But the adversities of injury or being cut paled in comparison to the pitch-dark cloud that cast itself over his life the year before. During the 1990 preseason, Hobley’s 5-year-old daughter, Lyrick, drowned in a backyard pool while being cared for by a babysitter at a family friend’s house.
At the time of that devastating event, Hobley and his family leaned on the support of his football family. While Lyrick’s death is “something you never get through,” he says that emotional reinforcement has been continuous.

I’m not going to sit here and say, ‘Hey, I’m going to church every Sunday.’ But life has been good for me based on how I treat myself, how I treat people. And that’s what it looks like for me – Liffort Hobley

“With the support I had from a great leader – from Coach Shula and all of my good friends that were part of the Dolphin family dating back to every player that played – it was comforting to have that as I went through that process and my family went through it,” he said. “It’s definitely great just having family around, and then of course having a Dolphin family, from the ownership to every player that ever played there supporting [you]. And then of course having the support of all the NFL players that were active in just saying, ‘Hey, we’re with you.’
“Everyone has a story, and  stories like this are unfortunate. But they happen to just every normal, walking-down-the-street moms and dads all the time. That’s how I was able to … not get through it, but move forward.”
After his final, injury-marred season in 1993, Hobley went straight into the Dolphins’ front office, serving as player program coordinator from 1994 to 1997.

He worked as a marketing director and a corporate meeting planner before settling in Texas and entering the tax and accounting software
industry in 2001.
His recent work with NFL Alumni includes a recent COVID-19 vaccination event in downtown Fort Worth in September 2021, and he hoped to team up with local health care organizations for more events. The chapter is also working on programs to generate health care coverage for all NFL alumni.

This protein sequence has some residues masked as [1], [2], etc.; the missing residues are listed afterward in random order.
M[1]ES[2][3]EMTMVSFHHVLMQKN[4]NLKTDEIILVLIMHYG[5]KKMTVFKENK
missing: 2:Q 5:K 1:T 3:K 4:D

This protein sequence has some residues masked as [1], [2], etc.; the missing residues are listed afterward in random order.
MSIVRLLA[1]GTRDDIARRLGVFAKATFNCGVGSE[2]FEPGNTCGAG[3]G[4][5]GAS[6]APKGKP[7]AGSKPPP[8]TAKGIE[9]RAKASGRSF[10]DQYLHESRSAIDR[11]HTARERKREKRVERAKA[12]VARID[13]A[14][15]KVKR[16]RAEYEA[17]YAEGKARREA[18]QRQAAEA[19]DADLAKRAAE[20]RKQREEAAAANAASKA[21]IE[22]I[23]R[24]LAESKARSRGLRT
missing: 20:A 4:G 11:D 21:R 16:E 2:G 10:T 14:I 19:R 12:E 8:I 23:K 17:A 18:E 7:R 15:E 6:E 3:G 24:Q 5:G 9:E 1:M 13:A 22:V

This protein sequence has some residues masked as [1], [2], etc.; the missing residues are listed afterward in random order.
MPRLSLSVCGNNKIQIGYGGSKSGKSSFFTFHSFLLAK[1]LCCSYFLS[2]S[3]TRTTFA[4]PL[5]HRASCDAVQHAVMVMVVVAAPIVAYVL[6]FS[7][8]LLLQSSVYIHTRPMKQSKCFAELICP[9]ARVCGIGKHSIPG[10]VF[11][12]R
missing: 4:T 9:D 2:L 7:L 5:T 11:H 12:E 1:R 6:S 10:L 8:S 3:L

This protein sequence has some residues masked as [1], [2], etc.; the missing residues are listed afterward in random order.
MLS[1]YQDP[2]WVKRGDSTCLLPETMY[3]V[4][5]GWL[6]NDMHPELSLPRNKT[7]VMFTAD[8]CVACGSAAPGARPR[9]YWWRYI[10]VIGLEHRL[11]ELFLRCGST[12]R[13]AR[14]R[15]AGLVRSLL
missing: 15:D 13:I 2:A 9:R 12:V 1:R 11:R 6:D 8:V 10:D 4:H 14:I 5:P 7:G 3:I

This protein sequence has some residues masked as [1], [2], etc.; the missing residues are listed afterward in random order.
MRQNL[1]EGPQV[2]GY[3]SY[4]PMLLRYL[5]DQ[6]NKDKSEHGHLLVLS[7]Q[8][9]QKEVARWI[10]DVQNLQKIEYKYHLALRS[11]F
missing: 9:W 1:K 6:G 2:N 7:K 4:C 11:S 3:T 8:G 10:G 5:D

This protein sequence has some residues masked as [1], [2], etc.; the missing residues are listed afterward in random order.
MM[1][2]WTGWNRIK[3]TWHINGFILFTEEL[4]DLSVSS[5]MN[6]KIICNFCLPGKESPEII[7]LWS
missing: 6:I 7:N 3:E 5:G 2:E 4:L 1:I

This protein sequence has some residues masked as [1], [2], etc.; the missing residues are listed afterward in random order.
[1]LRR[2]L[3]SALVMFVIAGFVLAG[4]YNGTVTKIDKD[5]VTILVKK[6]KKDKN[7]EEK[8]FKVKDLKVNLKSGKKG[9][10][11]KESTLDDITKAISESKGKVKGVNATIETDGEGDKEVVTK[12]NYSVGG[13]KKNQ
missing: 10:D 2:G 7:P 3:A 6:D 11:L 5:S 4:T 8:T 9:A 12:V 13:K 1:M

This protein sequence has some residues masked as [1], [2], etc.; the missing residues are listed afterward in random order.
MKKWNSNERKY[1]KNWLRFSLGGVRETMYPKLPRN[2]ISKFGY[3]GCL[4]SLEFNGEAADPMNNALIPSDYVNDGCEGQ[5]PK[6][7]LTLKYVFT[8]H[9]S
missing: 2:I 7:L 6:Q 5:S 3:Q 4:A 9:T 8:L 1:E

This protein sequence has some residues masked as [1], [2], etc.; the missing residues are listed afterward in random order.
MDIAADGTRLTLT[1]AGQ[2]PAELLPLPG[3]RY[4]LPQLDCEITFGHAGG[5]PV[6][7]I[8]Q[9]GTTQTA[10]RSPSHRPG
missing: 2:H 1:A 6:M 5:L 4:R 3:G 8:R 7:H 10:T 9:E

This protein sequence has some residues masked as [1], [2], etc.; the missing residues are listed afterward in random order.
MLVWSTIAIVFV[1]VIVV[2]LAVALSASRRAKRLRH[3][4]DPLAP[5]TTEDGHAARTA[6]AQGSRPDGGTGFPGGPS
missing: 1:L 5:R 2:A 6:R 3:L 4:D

And there’s the work with the HOPE Initiative, which he says has generated mutual support between the Dallas chapter and the Dallas and Fort Worth police departments. NFL Alumni also uses virtual connections to engage in social justice work outside Texas.

“We want to let both sides know that there’s a better way, and the better way is having the right people for the right jobs,” Hobley said. “If we can focus on getting the right people in the right jobs when it comes to law enforcement … if you’re looking to be a law enforcement officer, and you’re really serious about your job, then of course you’ll be serious about the law and how you operate in communities when it comes to supporting a community.”
“Faith” means something different to everyone. For Hobley, faith is less about scripture and prayer, and more about his own daily approach to life and people.
“I’m not going to sit here and say, ‘Hey, I’m going to church every Sunday.’ But life has been good for me based on how I treat myself, how I treat people. And that’s what it looks like for me,” he said. It’s not every word that comes out of a book. It’s based on how you focus on life itself, and … you don’t have to worry about how people view you. You have to worry about how you view you as a

“If you treat people real well and do the right thing, then of course, you don’t have to worry about faith. Your faith should be based on who you are and how you move around every day.”


By: Joey Berlin – FAVR Lifestyle Magazine Sports Writer